“Pump” it up Frittata & Vegan Iron Building Smoothie
Frittata with Shrimp, Spinach and Tomato
Low iron is a common health concern for many. And, one of the best ways is to increase iron levels naturally through food, because your body can absorb them more effectively than when taken in supplement form. This frittata is loaded with high iron foods. Here are some things to consider when focusing on getting the right level of iron.
1. You are what you digest. By this, I mean that iron is absorbed best when combined with the right foods. Combine iron rich foods (spinach, eggs, shrimp) with foods high in vitamin C (tomato). See below for a more detailed list of iron and Vitamin C foods.
2. Iron absorption is inhibited by certain foods. Isolated soy, tea, coffee and calcium rich foods and red wine should be consumed away (at least 2 hours) from iron rich foods. A 1983 study in the “American Journal of Clinical Nutrition” found that consumption of a cup of coffee with a hamburger meal decreased iron absorption by 39 percent, while consumption of a cup of tea decreased iron absorption by 64 percent. Tannins and polyphenols in green and black tea hinder iron absorption, notes the National Institutes of Health Office of Dietary Supplements.
Pump it up with this awesome frittata which is great for breakfast, lunch or dinner! Serves 6.
- 4 tablespoons unsalted organic butter or ghee or coconut oil
- 7 ounces cleaned, deveined shrimp, halved lengthwise
- 4 oven roasted tomatoes, cut into wedges
- 1 cup oven roasted morel mushrooms, chopped
- 4 cups fresh spinach, chopped
- 4 tablespoons chives, snipped
- Sea Salt to taste
- Freshly ground black pepper
- 10 eggs (hormone free), mix well
- Toss the tomato and mushrooms on a pan and roast for 5-10 minutes at 400°F.
- Reduce heat to 350°F.
- Meanwhile, melt 1 tablespoon of the butter in a medium frying pan over medium heat. Increase the heat to high, add the shrimp, and sauté until they’re about three-quarters of the way done—crisp-tender and still translucent in the center.
- Add the tomatoes, mushrooms and spinach and sauté for 1 minute or until the spinach is completely wilted. Remove from heat and add the chives. Season generously with several pinches of salt and pepper.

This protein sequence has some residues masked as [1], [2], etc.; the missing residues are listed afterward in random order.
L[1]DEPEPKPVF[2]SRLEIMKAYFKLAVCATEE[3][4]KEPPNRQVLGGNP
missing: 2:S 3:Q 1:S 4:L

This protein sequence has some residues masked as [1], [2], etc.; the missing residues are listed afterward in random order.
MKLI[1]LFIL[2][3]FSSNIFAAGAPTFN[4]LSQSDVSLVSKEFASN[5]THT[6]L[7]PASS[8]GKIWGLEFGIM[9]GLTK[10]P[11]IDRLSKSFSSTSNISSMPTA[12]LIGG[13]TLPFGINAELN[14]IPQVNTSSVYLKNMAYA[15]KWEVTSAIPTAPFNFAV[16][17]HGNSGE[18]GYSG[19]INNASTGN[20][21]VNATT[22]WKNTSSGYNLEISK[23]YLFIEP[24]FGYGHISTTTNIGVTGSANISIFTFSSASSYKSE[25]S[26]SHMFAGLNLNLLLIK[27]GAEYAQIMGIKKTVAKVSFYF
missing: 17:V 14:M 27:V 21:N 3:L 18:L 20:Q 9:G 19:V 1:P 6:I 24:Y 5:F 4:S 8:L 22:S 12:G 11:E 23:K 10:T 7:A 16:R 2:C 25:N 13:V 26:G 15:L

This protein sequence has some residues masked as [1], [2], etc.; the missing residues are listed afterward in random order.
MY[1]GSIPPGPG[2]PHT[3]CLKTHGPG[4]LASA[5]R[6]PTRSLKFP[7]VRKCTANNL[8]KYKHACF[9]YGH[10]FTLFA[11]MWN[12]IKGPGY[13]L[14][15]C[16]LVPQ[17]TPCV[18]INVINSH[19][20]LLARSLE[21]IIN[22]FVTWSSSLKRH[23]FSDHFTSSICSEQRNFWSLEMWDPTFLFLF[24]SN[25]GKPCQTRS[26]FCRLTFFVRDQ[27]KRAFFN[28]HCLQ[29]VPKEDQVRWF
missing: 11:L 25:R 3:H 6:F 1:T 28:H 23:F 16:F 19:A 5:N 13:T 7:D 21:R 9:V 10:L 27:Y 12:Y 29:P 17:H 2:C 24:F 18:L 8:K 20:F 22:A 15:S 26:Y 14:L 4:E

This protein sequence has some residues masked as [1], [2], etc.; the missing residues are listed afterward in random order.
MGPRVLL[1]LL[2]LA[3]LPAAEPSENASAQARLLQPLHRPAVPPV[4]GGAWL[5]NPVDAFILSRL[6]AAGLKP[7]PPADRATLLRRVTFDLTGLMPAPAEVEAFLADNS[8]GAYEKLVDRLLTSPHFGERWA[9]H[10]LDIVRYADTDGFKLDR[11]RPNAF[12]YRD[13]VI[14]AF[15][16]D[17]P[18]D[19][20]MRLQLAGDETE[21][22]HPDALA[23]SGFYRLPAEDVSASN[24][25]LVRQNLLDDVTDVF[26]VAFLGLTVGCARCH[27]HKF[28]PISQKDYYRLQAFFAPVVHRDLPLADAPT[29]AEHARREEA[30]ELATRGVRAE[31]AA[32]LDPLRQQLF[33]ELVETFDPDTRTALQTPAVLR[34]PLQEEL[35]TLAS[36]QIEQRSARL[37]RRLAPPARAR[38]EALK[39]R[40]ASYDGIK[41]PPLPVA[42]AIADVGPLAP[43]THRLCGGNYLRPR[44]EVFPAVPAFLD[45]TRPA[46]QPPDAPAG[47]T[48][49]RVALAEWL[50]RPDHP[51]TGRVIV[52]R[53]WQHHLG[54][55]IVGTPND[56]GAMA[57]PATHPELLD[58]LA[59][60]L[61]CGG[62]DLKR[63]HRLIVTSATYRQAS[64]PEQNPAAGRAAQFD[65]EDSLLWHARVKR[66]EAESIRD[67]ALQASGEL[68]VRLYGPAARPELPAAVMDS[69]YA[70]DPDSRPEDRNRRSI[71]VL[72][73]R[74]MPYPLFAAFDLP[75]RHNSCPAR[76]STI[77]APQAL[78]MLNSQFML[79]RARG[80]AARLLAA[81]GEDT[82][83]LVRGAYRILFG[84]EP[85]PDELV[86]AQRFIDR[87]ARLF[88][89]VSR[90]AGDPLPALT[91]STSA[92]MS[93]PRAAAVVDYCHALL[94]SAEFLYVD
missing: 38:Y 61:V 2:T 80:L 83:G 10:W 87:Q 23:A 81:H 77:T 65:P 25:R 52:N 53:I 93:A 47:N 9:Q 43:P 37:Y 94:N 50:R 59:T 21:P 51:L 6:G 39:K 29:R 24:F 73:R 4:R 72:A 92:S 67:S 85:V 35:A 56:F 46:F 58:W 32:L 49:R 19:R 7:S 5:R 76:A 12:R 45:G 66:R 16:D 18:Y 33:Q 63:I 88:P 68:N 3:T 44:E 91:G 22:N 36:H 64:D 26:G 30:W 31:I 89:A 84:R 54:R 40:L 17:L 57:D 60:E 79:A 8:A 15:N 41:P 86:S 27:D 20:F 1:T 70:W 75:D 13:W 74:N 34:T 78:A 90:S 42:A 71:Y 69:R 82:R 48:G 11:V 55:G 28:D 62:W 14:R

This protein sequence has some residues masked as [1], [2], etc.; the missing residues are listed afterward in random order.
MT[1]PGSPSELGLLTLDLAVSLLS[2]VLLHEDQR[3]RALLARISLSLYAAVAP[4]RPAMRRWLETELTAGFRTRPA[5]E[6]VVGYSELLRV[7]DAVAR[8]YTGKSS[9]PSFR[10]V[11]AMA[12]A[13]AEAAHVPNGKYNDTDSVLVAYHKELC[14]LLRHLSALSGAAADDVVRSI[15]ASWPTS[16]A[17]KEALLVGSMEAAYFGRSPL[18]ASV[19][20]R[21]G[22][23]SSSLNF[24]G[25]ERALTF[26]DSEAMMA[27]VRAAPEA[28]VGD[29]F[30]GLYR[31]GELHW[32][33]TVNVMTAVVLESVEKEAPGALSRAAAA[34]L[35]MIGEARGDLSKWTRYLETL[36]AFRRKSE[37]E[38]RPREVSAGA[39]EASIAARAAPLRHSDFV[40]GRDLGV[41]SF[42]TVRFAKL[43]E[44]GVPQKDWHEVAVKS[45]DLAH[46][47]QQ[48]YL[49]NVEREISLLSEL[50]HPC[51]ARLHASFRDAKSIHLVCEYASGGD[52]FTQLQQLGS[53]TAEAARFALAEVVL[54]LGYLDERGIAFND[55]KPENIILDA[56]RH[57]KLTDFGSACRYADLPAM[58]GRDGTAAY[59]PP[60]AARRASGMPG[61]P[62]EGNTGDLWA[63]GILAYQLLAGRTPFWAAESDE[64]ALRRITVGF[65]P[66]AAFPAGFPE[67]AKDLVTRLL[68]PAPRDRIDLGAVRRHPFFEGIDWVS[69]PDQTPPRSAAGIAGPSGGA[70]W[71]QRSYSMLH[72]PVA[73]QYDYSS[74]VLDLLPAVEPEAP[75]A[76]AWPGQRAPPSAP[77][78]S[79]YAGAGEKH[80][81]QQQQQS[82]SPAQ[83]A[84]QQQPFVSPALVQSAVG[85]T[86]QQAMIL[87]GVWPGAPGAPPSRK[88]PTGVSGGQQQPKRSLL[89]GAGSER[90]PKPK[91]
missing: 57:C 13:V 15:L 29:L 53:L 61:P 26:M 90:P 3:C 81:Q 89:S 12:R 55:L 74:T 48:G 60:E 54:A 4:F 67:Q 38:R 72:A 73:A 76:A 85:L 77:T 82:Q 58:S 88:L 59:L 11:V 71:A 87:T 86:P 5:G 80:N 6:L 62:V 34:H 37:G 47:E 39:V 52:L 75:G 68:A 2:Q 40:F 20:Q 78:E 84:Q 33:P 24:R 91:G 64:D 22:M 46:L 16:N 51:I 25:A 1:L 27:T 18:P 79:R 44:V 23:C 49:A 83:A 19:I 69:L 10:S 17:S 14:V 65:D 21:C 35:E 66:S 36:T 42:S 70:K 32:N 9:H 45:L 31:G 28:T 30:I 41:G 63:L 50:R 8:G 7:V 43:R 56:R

- Place a 6-inch ovenproof nonstick skillet or well-seasoned cast iron pan (great way to increase your iron because small amounts are released while cooking) over medium heat. Add the remaining 3 tablespoons butter and swirl it in the pan to coat evenly. Add the egg and spoon the shrimp mixture into the center. Bake in the oven until the eggs are puffed and completely set in the center, about 10 to 12 minutes.
Iron Building Smoothie
This is for the vegans out there or anyone wanting to try to increase their iron levels with food. Notice that there is no spinach in this one! This recipe makes 2 large smoothies.
- 1 banana
- 1 orange
- 2 cups pure filtered water
- 2 tbsp pumpkin seeds
- 1 tbsp flax or chia seeds
- 1 tbsp hemp protein
- 1 tbsp agave nector or coconut sugar or stevia
- 1 tbsp hemp oil or EFA Oil Bend (Barleans is great…or Udo’s)
- 1/4 tsp cloves (optional)
Simply blend and enjoy.
Other foods high in iron: meat, clams, shellfish, eggs, beans and lentils, quinoa, spinach, spirulina, chlorella, kale, thyme, parsley, chia seeds, pumpkin seeds, nuts, morel mushrooms, dried apricots, prunes.
Combine with high vitamin C foods: broccoli, cauliflower, kale, (cabbage family), tomato, peppers, brussel sprouts, kiwi, mango, papaya, oranges, berries, pumpkin seeds, sweet potato
Avoid calcium rich foods: dairy, fortified nut and rice milks, soy, tofu, cheese, almonds, calcium supplements
Still having a hard time getting your iron levels up?
Maybe you have low HCL levels which are important for breaking down foods. Did you know that your HCL levels slowly decrease after age 40? See your nutritionist or naturopath for suggestions on how to address this.
Maybe you are not eating according to your metabolic type? We are all biochemically unique and require different levels of vitamins and minerals.
Are you a long distance runner? Did you know that the constant pounding as you hit a hard surface breaks tiny blood vessels in your feet and leaves you more suseptible to iron deficiency?
For more information, contact our holistic nutritionist for an individualized assessment.
Are low iron stores getting you down?
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